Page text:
Never Retreat Never Surrender

By IBBO, in 'English to Latin Translation', May 8, 2011.

  1. IBBO New Member

    Hi,

    Im hoping you may be able to help me please?

    I am trying to get a translation of a phrase into Latin

    The Phrase is:

    Never Retreat
    Never Surrender

    From looking on the internet so far i have come across the following:

    Nunquam Regressus
    Nunquam Trado

    Does this read right?

    The meaning i would think is quite simple. But essentially i want it to mean Never Surrender, Retreat or Give Up

    Does it read right as it is?

    Many Thanks for your help in advance

    Regards

    Phil
  2. Bitmap Civis Illustris

    • Civis Illustris
    Location:
    Saxonia
    do you want these phrases to be imperatives?
  3. IBBO New Member

    Hi,

    I am trying to get this phrase translated and really dont have much time so any help would be much appreciated

    I have Nunquam Regressus Nunquam Trado

    Is this right?

    Also can somebody explain what is the difference between Nunquam and Numquam?

    Which would be better used in my translation?

    Many Thanks

    Phil
  4. Bitmap Civis Illustris

    • Civis Illustris
    Location:
    Saxonia
    do you want these phrases to be imperatives?
  5. Cinefactus Censor

    • Censor
    Location:
    litore aureo
    Why?

    No. Try numquam regrediaris numquam cedas

    Nothing

    Don't be in a hurry to tattoo something incorrect. Wait for someone to comment on this translation before you use it.
  6. IBBO New Member

    Thanks for your response

    Can i ask what this reads to you then please:

    Nunquam Regressus Nunquam Trado

    Regards

    Phil
  7. IBBO New Member

    bitmap, sorry probably stupid question but what is an imperative?

    Regards

    Phil
  8. IBBO New Member

    Hi,

    Sorry not that i am questioning your translation, i appreciate your help but the followwing:

    Try numquam regrediaris numquam cedas

    Is coming up as never rule never withdraw?

    Regards

    Phil
  9. Cinefactus Censor

    • Censor
    Location:
    litore aureo
    An imperative is a command.

    It is incomplete, but something like, Never having withdrawn, I never hand over

    See here for the accuracy of internet translators.
  10. IBBO New Member

    Hi Cinefactus,

    Can i ask how Nunquam Regressus Nunquam Trado reads in latin then?

    Regards

    Phil
  11. Cinefactus Censor

    • Censor
    Location:
    litore aureo
    It is incomplete, but something like, Never having withdrawn, I never hand ??? over
  12. IBBO New Member

    Sorry just seen that. I like parts of both phrases. Would it be possible to join the two together

    with: nunquam regrediaris nunquam trado?

    Phil
  13. Cinefactus Censor

    • Censor
    Location:
    litore aureo
    No. It is incorrect.
  14. IBBO New Member

    Thanks for your help

    Hard to know who to trust, so many different answers when it comes to latin it would appear.

    So if i were to use the following on a logo:

    Nunquam Regressus Nunquam Trado

    it would round about be saying: Never having withdrawn, I never hand over

    The last part sounds good, just the first part suggests past tense. I want it be i will never retreat, i will never handover.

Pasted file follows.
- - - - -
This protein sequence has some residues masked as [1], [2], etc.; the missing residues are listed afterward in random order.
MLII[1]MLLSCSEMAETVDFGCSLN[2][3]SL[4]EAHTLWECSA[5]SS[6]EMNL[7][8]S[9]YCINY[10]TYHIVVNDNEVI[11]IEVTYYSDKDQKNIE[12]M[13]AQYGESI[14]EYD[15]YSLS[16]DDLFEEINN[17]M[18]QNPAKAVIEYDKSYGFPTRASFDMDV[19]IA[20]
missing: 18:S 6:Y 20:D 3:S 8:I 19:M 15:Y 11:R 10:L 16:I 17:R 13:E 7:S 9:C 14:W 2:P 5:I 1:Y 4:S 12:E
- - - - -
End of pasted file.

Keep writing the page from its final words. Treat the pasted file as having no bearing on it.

Does that make sense sorry?
  15. IBBO New Member

    Hi Can somebody advise as to the best word for Retreat in Latin

    As in current tense not past. I will never

    Last question sorry
  16. Bitmap Civis Illustris

    • Civis Illustris
    Location:
    Saxonia
    It's more like saying "I'm using an outright stupid translation that an internet translator gave me when I actually got proper advice from a person who really knows Latin"
  17. scrabulista Consul

    • Consul
    Location:
    Tennessee
    IBBO,

    An imperative is a command. Trado is first person singular "I". regressus is a past participle of a deponent verb -- the 2nd person singular imperative form "you, thou" of this verb is regrediaris.

    So your Nunquam regrediaris nunquam trado is "Never retreat, I never hand over."
    You would be telling another person to not retreat, then saying that you won't hand over.

    Instead of choosing a phrase based on its sound or appearance, could you clarify exactly who is supposed to not surrender (or hand over), and who is supposed to not retreat?
  18. Cinefactus Censor

    • Censor
    Location:
    litore aureo
    Trado is also a transitive verb. You need something to hand over, and it has to be to somebody/thing.
  19. Imprecator Civis Illustris

    • Civis Illustris
    Location:
    Colchis
    Implied se, I figure. I'd make it explicit, though
  20. new to this New Member

    If you are going for literal translation you will not get it....I think you are going after a military motto style saying. If so the implication is battle and war....that you are strong and fight to the end. That you will never be captured. The closest thing I would suggest is.....

    Bello, ego numquam recedet, numquam capi me inimicus meus.

    or


    Bello, ego numquam recede. Numquam capi me inimicus meus.

    It basically states "War, I will never withdraw. Never to be taken by my enemy".

    The first one is more a continuing sentence...."War, I will never recede from it, never to be taken by my enemy.

    I think this is what you are getting at........please make sure someone else vettes this translation and implied meaning before you do anything with it.

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